The violent weather that forced an early stoppage of Friday’s Stage 19 of the Tour de France has also forced organizers to re-route and shorten Stage 20, the last chance for anyone to shake up the standings.
Colombian rider Egan Bernal, who took the yellow jersey Friday in addition to his firm grip on the white jersey as the Tour’s best young rider, will have an easier-than-expected task Saturday, with only one climb on a route of 59.5 kilometers (37 miles). The day’s racing was originally scheduled to be more than twice that far at 130 kilometers (81 miles), with multiple opportunities for the rest of the tightly packed group at the top of the overall standings to attack.
The good news for France is that Julien Alaphilippe, who was in tears yesterday after losing his yellow jersey in the midst of a descent that played to his strengths as a technical rider, now has more of a chance to remain on the podium. Alaphilippe’s demotion was one of two sad events for the host nation on Friday — contender Thibaut Pinot withdrew with a thigh injury.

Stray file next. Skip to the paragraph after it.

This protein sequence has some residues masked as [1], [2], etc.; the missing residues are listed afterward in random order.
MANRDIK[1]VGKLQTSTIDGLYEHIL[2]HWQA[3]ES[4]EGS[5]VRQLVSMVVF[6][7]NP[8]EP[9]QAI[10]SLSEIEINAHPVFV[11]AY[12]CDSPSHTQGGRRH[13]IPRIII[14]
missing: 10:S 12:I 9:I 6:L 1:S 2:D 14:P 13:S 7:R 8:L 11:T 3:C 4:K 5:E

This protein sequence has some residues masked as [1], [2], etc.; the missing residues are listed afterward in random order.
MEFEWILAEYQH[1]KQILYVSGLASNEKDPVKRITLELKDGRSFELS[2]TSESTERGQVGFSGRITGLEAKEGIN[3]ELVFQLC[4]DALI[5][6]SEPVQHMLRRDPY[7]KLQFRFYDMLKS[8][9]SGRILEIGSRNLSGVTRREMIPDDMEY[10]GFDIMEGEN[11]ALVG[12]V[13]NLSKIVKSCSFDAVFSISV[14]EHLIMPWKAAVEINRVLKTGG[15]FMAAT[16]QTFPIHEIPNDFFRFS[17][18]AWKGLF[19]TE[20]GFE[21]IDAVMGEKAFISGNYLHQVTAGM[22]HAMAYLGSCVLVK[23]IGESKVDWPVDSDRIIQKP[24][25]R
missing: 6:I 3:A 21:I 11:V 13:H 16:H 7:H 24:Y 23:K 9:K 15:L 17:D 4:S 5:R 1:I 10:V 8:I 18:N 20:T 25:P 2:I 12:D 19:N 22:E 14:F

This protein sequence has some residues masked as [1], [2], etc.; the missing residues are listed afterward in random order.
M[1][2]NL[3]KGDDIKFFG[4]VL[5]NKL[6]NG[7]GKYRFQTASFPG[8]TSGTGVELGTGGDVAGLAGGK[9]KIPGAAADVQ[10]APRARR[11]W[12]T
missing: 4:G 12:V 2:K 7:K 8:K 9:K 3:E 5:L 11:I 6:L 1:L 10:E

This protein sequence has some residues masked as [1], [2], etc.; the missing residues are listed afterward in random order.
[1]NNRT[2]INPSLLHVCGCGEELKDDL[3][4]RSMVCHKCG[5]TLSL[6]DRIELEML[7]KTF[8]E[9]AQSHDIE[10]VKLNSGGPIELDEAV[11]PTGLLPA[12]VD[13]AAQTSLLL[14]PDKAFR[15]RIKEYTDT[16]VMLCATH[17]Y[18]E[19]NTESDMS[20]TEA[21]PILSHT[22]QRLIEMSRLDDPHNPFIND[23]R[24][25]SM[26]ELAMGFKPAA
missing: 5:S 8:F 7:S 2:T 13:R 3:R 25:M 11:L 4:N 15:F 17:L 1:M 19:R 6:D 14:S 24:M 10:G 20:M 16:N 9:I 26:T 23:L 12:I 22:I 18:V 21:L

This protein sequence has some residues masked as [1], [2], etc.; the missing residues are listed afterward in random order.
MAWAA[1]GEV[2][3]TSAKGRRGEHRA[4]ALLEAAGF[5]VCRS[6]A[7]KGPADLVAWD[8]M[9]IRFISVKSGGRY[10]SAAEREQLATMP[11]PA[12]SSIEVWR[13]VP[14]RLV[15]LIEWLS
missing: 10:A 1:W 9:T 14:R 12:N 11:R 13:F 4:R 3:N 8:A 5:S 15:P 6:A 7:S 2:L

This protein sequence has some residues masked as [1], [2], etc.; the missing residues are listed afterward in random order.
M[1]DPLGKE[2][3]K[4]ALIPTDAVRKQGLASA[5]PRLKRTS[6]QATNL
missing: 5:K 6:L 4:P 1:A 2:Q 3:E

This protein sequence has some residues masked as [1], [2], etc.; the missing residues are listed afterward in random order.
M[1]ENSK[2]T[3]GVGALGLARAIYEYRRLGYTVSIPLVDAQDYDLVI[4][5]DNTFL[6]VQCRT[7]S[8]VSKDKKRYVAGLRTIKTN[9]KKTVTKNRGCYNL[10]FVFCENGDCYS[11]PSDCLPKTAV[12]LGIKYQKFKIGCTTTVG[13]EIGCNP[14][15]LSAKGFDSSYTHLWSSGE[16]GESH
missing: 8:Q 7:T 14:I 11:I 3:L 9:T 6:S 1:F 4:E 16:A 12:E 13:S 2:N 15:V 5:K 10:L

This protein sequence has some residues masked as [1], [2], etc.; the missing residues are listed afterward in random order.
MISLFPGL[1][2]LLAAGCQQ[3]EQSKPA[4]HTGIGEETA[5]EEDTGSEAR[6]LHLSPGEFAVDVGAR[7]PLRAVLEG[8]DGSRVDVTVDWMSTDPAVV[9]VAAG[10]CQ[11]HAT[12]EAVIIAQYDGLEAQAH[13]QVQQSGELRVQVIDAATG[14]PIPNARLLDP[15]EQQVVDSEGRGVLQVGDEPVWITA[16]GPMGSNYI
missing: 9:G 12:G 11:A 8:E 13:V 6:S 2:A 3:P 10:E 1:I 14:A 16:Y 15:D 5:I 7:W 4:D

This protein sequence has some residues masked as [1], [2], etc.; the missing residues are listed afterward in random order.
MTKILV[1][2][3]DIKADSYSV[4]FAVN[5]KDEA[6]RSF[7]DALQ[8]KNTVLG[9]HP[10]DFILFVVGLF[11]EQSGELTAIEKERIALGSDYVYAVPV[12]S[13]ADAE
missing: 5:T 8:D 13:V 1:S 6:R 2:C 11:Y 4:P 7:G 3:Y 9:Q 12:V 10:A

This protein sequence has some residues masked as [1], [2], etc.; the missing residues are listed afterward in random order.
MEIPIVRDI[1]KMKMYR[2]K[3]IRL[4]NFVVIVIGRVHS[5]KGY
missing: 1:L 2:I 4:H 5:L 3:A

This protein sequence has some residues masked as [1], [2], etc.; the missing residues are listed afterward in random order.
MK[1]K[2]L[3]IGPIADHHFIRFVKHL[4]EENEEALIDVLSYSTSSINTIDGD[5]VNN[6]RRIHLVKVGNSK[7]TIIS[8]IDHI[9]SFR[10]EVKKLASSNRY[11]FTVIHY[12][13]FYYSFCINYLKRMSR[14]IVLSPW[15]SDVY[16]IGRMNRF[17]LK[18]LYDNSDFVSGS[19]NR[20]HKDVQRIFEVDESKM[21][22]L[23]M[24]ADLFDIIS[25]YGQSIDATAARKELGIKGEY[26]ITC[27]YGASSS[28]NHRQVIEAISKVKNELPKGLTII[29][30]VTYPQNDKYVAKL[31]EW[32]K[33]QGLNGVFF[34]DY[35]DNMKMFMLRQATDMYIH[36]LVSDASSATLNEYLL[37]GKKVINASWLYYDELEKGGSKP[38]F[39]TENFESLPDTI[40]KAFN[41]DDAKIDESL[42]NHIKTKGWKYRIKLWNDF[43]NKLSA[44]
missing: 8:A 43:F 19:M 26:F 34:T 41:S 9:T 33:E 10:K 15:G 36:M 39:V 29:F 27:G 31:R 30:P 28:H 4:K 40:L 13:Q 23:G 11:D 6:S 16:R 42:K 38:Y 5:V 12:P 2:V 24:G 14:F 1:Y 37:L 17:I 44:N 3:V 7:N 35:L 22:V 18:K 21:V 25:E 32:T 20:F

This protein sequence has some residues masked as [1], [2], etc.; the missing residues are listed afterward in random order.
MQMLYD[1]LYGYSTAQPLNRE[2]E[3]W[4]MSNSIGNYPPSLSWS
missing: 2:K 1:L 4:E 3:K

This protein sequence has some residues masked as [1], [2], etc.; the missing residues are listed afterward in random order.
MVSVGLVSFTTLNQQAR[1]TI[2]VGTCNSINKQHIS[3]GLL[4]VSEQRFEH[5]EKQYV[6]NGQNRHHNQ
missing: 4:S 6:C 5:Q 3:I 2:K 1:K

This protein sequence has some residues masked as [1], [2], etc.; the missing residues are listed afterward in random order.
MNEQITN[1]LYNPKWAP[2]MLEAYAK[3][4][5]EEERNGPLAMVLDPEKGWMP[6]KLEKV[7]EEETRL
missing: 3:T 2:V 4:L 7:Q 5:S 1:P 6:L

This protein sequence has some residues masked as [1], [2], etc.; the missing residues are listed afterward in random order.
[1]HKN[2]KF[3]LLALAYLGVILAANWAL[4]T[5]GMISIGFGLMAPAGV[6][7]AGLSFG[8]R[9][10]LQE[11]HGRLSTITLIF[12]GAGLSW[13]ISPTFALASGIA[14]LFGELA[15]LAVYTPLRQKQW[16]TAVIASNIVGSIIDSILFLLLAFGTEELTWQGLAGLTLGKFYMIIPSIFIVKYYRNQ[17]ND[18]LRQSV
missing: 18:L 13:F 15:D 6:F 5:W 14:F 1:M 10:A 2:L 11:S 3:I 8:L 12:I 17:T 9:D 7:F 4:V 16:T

But the remaining climb is still a difficult beyond-category trek to Val Thorens. Cyclists will spend 33.4 kilometers on an average grade of 5.4% on the way to a height of 2,365 meters (7,759 feet).
And the top five riders all have a legitimate shot at the podium, if not the win. Alaphilippe, who was expected to give up the yellow jersey when the Tour hit the mountains but climbed better than expected, is 45 seconds behind Bernal. Defending champion Geraint Thomas (Great Britain) is next at 1:11 behind, with Dutch rider Steven Kruijswijk and German rider Emanuel Buchman also within two minutes of the lead and 45 seconds of the podium.
Sunday’s final stage is traditionally a ceremonial ride to Paris in which no one attacks the yellow jersey.
OlympicTalk is on Apple News. Favorite us!Follow @nbcolympictalk